In late July of this year, Mayor Greg Nickels of Seattle and City Council President Richard Conlin proposed a 20-cent bag fee for those requesting plastic or paper bags.
Council members aim to improve Seattle's shopping habits by reducing and eventually eliminating dependency on plastic and paper bags. Their hopes are that using reusable bags will become a natural behavior similar to recycling. Although the "green fee" will not take effect until January 2009, the proposal has sparked a huge debate among Seattle citizens.
Special interest groups such as the American Chemistry Council and the Washington Food Industry are counteracting the city's green endeavors. These companies and various Seattle residents have taken to the streets with petitions, seeking signatures to reverse the proposal. They would need a little more than 14,000 valid names and signatures before the August 2009 vote.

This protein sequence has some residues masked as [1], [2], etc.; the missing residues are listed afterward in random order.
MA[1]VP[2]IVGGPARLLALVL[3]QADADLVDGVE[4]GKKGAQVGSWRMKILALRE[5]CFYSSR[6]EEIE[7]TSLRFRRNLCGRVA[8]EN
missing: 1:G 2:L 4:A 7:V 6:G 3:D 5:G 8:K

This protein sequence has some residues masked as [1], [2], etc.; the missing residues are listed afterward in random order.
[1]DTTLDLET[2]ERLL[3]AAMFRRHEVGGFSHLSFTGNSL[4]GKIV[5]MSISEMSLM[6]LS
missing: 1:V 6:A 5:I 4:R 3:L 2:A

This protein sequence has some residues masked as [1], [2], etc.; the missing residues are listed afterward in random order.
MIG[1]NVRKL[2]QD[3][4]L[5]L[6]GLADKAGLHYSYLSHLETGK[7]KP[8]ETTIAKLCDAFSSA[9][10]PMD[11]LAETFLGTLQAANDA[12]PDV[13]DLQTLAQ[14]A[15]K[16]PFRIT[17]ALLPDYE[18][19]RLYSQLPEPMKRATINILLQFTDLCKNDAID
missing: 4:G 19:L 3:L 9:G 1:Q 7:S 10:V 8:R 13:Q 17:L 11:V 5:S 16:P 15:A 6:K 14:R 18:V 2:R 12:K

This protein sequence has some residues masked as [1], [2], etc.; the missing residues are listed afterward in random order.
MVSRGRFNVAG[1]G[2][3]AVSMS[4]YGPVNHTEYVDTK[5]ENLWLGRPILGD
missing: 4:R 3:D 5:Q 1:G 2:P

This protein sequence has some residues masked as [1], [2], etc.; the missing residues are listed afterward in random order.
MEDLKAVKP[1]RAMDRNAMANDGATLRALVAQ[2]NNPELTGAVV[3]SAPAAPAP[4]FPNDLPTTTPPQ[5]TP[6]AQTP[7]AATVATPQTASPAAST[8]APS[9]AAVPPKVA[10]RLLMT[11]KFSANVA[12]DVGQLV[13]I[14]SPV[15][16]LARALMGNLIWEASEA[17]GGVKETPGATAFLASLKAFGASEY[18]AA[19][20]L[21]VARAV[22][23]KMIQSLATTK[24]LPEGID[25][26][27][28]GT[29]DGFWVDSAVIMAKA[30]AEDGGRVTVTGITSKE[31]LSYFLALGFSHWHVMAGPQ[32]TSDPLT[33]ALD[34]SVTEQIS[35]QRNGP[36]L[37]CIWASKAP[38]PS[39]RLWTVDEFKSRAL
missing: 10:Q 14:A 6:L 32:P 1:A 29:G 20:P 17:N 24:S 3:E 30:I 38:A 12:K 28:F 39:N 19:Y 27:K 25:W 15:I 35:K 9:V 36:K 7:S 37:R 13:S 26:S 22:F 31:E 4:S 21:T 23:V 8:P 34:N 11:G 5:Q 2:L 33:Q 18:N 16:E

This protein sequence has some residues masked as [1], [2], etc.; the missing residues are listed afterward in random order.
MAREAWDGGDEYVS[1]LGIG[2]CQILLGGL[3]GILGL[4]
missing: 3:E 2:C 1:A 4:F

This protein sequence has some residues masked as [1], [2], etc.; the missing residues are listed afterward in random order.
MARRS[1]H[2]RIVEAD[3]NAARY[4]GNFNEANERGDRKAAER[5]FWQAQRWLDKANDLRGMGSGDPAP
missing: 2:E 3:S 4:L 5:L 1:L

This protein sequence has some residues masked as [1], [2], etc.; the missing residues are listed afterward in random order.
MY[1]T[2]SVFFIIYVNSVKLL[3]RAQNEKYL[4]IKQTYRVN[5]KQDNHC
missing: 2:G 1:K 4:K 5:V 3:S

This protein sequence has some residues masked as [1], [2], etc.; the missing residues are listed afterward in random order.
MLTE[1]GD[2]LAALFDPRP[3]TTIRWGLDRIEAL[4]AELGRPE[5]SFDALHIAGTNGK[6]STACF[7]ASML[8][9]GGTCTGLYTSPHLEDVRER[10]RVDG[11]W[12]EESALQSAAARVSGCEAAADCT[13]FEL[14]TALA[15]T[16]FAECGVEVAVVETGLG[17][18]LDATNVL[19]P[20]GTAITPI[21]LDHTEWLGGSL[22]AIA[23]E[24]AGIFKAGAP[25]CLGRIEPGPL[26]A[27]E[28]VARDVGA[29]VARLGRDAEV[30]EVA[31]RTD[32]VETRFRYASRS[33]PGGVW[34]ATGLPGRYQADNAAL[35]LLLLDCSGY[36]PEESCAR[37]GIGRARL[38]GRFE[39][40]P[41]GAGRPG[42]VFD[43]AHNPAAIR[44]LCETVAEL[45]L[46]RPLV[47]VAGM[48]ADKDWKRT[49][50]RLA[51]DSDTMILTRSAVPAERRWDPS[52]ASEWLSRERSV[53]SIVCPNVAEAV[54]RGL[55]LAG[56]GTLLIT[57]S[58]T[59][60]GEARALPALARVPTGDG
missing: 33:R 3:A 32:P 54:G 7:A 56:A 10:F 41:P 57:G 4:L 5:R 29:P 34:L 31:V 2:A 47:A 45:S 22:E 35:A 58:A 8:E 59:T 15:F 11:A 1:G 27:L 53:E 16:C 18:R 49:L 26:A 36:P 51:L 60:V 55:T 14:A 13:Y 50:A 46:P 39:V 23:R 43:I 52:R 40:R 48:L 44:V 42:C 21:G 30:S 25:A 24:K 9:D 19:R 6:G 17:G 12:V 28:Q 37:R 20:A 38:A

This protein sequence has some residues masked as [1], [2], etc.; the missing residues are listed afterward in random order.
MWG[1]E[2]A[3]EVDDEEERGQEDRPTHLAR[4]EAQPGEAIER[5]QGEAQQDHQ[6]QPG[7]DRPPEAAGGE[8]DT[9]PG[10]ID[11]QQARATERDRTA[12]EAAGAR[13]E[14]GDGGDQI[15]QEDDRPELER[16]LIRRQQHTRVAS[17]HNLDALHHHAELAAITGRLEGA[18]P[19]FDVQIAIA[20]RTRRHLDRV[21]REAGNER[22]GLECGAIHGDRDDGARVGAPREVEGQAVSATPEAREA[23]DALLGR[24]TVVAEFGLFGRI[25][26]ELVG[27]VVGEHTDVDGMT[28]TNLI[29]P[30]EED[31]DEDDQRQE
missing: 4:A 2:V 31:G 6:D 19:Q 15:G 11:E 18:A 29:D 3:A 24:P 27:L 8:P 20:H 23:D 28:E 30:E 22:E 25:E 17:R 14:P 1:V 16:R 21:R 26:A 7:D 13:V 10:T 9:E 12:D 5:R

Large chain grocery stores will still implement the 5-cent credit for customers with reusable bags. In attempts to further its proposal, the city plans to give each household at least one free reusable bag. Low-income residents will receive additional bags on behalf of the city.
Seattle has joined the green ranks of other U.S. cities that have turned to reusable products. The city is one of the first to discourage the use and production of plastic bags through the fee. The program has been greatly influenced by a similar program in Ireland that helped reduce paper and plastic bag consumption by 90 percent, according to Seattle officials.
More about reusable bags and utensils
• Find out which Asian country has joined the plan to ban!
• These adorable To-Go Ware utensils are made from recycled plastic bags.
• Choose a reusable bag that meets your needs.